Metabolomics of small intestine neuroendocrine tumors and related hepatic metastases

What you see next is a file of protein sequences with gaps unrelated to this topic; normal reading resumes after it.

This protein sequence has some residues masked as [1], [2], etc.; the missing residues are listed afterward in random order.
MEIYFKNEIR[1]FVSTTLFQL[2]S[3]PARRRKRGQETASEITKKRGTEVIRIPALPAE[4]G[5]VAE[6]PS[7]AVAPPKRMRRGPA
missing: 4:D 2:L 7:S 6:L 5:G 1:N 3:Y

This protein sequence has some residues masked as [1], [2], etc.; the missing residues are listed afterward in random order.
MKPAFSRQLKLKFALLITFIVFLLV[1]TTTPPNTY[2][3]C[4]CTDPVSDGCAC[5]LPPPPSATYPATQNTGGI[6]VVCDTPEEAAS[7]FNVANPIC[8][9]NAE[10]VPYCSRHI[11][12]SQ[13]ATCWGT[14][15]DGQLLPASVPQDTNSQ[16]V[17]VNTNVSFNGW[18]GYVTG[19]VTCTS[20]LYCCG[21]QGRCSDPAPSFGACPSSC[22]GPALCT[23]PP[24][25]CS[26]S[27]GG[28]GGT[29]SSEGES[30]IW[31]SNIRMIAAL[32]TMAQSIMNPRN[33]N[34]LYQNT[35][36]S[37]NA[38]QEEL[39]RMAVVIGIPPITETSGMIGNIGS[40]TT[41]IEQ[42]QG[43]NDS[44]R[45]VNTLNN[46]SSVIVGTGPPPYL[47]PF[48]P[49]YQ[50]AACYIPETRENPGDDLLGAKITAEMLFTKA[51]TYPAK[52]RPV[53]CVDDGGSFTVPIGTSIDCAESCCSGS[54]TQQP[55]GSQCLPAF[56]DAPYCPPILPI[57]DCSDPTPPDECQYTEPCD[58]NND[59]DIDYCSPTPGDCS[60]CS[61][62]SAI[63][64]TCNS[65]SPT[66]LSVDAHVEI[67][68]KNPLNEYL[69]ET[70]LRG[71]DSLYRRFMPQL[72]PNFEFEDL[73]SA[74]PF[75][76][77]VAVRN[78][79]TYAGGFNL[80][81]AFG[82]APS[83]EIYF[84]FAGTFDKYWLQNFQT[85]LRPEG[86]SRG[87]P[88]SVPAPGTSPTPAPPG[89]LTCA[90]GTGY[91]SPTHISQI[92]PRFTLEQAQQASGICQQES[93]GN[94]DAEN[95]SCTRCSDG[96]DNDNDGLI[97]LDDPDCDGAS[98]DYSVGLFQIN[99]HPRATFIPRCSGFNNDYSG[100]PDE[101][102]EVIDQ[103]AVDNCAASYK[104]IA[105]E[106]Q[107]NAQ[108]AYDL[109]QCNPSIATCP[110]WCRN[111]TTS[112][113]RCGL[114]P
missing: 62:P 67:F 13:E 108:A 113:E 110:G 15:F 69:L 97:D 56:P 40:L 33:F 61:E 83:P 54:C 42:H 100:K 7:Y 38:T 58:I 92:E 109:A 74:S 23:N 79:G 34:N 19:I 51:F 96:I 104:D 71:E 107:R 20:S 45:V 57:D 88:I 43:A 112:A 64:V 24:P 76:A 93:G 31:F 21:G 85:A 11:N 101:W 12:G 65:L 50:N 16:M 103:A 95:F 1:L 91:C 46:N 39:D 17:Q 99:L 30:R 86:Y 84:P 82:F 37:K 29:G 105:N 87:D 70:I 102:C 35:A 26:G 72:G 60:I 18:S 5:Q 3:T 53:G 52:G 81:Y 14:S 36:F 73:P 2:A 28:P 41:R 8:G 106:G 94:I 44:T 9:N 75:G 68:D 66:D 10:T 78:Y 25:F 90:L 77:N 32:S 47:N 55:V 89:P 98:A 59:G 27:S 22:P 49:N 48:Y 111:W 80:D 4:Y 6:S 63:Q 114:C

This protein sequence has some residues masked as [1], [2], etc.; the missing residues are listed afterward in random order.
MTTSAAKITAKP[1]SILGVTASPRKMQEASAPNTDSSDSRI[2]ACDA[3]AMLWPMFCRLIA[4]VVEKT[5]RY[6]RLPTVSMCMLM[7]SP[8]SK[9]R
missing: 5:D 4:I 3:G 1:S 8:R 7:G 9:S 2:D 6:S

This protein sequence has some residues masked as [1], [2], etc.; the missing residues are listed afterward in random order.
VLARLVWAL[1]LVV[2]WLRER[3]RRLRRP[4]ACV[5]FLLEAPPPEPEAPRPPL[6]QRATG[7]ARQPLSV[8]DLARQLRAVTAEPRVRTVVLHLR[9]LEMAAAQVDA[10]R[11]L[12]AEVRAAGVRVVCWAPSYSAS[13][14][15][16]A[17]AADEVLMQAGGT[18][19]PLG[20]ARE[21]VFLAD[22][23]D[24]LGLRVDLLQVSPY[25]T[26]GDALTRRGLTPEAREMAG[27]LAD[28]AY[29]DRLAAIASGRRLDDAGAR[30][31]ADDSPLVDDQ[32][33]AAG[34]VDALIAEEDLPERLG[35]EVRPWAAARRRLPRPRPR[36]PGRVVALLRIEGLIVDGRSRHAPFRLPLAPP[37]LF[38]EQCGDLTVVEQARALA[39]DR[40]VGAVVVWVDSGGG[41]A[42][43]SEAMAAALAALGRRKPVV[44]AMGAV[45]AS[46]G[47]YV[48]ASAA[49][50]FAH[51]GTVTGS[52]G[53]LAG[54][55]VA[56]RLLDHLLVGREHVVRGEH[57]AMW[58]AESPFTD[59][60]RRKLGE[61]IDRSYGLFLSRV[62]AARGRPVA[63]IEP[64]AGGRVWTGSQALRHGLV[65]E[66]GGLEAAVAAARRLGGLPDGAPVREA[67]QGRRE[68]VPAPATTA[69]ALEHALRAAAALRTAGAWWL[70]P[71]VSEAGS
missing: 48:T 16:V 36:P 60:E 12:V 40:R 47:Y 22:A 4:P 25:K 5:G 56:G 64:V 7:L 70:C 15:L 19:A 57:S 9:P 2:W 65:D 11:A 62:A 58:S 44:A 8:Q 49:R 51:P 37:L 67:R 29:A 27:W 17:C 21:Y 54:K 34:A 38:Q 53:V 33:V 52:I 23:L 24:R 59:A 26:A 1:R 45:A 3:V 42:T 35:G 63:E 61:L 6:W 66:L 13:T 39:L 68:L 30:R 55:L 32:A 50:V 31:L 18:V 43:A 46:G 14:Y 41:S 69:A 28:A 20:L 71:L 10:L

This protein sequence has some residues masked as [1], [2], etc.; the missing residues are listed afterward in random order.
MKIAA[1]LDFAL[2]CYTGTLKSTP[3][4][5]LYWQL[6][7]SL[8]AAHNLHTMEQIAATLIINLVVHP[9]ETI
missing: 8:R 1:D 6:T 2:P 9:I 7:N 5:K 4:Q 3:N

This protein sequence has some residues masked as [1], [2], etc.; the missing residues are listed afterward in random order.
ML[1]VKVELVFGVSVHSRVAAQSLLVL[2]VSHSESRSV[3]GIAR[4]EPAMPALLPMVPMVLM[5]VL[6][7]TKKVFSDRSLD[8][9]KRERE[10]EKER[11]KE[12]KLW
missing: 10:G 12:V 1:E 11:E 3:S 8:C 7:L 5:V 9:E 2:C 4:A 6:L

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To assess the metabolomic fingerprint of small intestine neuroendocrine tumors (SI-NETs) and related hepatic metastases, and to investigate the influence of the hepatic environment on SI-NETs metabolome. Ninety-four tissue samples, including 46 SI-NETs, 18 hepatic NET metastases and 30 normal SI and liver samples, were analyzed using 1H-magic angle spinning (HRMAS) NMR nuclear magnetic resonance (NMR) spectroscopy. Twenty-seven metabolites were identified and quantified. Differences between primary NETs vs. normal SI and primary NETs vs. hepatic metastases, were assessed. Network analysis was performed according to several clinical and pathological features. Succinate, glutathion, taurine, myoinositol and glycerophosphocholine characterized NETs. Normal SI specimens showed higher levels of alanine, creatine, ethanolamine and aspartate. PLS-DA revealed a continuum-like distribution among normal SI, G1-SI-NETs and G2-SI-NETs. The G2-SI-NET distribution was closer and clearly separated from normal SI tissue. Lower concentration of glucose, serine and glycine, and increased levels of choline-containing compounds, taurine, lactate and alanine, were found in SI-NETs with more aggressive tumors. Higher abundance of acetate, succinate, choline, phosphocholine, taurine, lactate and aspartate discriminated liver metastases from normal hepatic parenchyma. Higher levels of alanine, ethanolamine, glycerophosphocholine and glucose was found in hepatic metastases than in primary SI-NETs. The present work gives for the first time a snapshot of the metabolomic characteristics of SI-NETs, suggesting the existence of complex metabolic reality, maybe characteristic of different tumor evolution.